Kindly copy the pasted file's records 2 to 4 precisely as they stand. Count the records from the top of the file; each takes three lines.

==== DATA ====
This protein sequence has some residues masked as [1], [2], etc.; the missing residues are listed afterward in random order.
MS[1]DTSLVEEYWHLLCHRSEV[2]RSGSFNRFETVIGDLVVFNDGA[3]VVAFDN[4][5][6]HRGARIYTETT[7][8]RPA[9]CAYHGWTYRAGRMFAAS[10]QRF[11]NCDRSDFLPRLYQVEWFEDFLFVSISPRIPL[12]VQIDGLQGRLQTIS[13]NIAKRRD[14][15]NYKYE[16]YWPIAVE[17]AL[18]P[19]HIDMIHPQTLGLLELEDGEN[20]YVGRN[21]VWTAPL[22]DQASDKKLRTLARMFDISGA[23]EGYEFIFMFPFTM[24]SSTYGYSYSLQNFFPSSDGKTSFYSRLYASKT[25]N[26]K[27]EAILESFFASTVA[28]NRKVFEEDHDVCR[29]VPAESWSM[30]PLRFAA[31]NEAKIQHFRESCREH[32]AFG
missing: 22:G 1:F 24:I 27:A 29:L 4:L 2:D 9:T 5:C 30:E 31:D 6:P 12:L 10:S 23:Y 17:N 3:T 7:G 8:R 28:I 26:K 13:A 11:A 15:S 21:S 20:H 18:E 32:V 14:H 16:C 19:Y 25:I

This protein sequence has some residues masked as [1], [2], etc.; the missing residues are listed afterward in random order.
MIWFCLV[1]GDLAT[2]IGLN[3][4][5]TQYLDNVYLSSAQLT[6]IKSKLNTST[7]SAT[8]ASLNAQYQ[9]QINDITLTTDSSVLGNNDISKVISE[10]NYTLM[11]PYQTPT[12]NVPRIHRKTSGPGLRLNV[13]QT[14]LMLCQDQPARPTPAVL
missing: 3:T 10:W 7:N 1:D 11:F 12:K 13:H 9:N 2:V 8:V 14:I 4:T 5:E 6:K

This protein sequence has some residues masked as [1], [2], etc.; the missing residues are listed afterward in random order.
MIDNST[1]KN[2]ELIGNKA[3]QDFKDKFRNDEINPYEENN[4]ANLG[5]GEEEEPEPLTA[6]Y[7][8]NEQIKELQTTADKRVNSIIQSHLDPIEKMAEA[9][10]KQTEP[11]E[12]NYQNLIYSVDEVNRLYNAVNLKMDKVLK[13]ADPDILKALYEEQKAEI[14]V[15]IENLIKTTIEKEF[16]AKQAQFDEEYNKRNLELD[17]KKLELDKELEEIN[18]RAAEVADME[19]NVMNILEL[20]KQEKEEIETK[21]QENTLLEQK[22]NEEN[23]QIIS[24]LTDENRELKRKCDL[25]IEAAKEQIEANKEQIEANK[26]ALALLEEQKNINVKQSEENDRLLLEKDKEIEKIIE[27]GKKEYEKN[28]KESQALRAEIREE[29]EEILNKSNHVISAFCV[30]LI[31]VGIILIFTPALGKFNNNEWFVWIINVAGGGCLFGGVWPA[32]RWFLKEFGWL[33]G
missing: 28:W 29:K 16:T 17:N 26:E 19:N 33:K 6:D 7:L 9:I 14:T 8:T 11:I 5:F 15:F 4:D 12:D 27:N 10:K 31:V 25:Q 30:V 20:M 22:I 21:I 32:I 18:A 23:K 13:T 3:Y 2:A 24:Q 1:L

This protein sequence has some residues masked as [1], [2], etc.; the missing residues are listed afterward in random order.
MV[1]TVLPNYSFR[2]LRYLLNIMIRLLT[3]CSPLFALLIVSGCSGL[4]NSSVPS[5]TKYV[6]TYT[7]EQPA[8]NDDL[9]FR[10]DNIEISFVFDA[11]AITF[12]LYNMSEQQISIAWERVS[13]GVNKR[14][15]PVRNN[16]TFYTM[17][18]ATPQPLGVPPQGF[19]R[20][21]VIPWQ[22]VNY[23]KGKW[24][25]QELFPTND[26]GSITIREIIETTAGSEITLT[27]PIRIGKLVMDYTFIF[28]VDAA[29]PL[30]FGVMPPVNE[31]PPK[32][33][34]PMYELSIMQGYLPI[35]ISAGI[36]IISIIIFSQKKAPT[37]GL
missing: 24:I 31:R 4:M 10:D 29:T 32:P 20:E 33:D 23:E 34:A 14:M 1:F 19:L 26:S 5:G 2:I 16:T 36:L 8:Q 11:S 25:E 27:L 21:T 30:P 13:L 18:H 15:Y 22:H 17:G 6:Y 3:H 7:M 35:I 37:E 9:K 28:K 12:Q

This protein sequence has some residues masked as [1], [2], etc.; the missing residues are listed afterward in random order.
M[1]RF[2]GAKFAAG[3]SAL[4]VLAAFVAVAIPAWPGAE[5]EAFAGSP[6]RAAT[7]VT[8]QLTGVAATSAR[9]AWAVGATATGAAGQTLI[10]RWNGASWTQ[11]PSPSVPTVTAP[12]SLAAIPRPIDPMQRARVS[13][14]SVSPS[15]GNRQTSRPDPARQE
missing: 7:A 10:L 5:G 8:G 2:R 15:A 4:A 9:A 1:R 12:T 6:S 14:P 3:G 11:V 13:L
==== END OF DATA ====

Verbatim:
This protein sequence has some residues masked as [1], [2], etc.; the missing residues are listed afterward in random order.
MIWFCLV[1]GDLAT[2]IGLN[3][4][5]TQYLDNVYLSSAQLT[6]IKSKLNTST[7]SAT[8]ASLNAQYQ[9]QINDITLTTDSSVLGNNDISKVISE[10]NYTLM[11]PYQTPT[12]NVPRIHRKTSGPGLRLNV[13]QT[14]LMLCQDQPARPTPAVL
missing: 3:T 10:W 7:N 1:D 11:F 12:K 13:H 9:N 2:V 8:V 14:I 4:T 5:E 6:K

This protein sequence has some residues masked as [1], [2], etc.; the missing residues are listed afterward in random order.
MIDNST[1]KN[2]ELIGNKA[3]QDFKDKFRNDEINPYEENN[4]ANLG[5]GEEEEPEPLTA[6]Y[7][8]NEQIKELQTTADKRVNSIIQSHLDPIEKMAEA[9][10]KQTEP[11]E[12]NYQNLIYSVDEVNRLYNAVNLKMDKVLK[13]ADPDILKALYEEQKAEI[14]V[15]IENLIKTTIEKEF[16]AKQAQFDEEYNKRNLELD[17]KKLELDKELEEIN[18]RAAEVADME[19]NVMNILEL[20]KQEKEEIETK[21]QENTLLEQK[22]NEEN[23]QIIS[24]LTDENRELKRKCDL[25]IEAAKEQIEANKEQIEANK[26]ALALLEEQKNINVKQSEENDRLLLEKDKEIEKIIE[27]GKKEYEKN[28]KESQALRAEIREE[29]EEILNKSNHVISAFCV[30]LI[31]VGIILIFTPALGKFNNNEWFVWIINVAGGGCLFGGVWPA[32]RWFLKEFGWL[33]G
missing: 28:W 29:K 16:T 17:N 26:E 19:N 33:K 6:D 7:L 9:I 14:T 8:T 11:I 5:F 15:F 4:D 12:D 27:N 10:K 31:V 25:Q 30:V 20:M 22:I 21:I 32:I 18:A 23:K 13:T 3:Y 2:A 24:Q 1:L

This protein sequence has some residues masked as [1], [2], etc.; the missing residues are listed afterward in random order.
MV[1]TVLPNYSFR[2]LRYLLNIMIRLLT[3]CSPLFALLIVSGCSGL[4]NSSVPS[5]TKYV[6]TYT[7]EQPA[8]NDDL[9]FR[10]DNIEISFVFDA[11]AITF[12]LYNMSEQQISIAWERVS[13]GVNKR[14][15]PVRNN[16]TFYTM[17][18]ATPQPLGVPPQGF[19]R[20][21]VIPWQ[22]VNY[23]KGKW[24][25]QELFPTND[26]GSITIREIIETTAGSEITLT[27]PIRIGKLVMDYTFIF[28]VDAA[29]PL[30]FGVMPPVNE[31]PPK[32][33][34]PMYELSIMQGYLPI[35]ISAGI[36]IISIIIFSQKKAPT[37]GL
missing: 24:I 31:R 4:M 10:D 29:T 32:P 20:E 33:D 23:E 34:A 14:M 1:F 19:L 26:S 5:G 2:I 16:T 36:L 8:Q 11:S 25:E 27:L 21:T 30:P 13:L 18:H 15:Y 22:H 17:G 6:Y 3:H 7:M 35:I 37:E 9:K 28:K 12:Q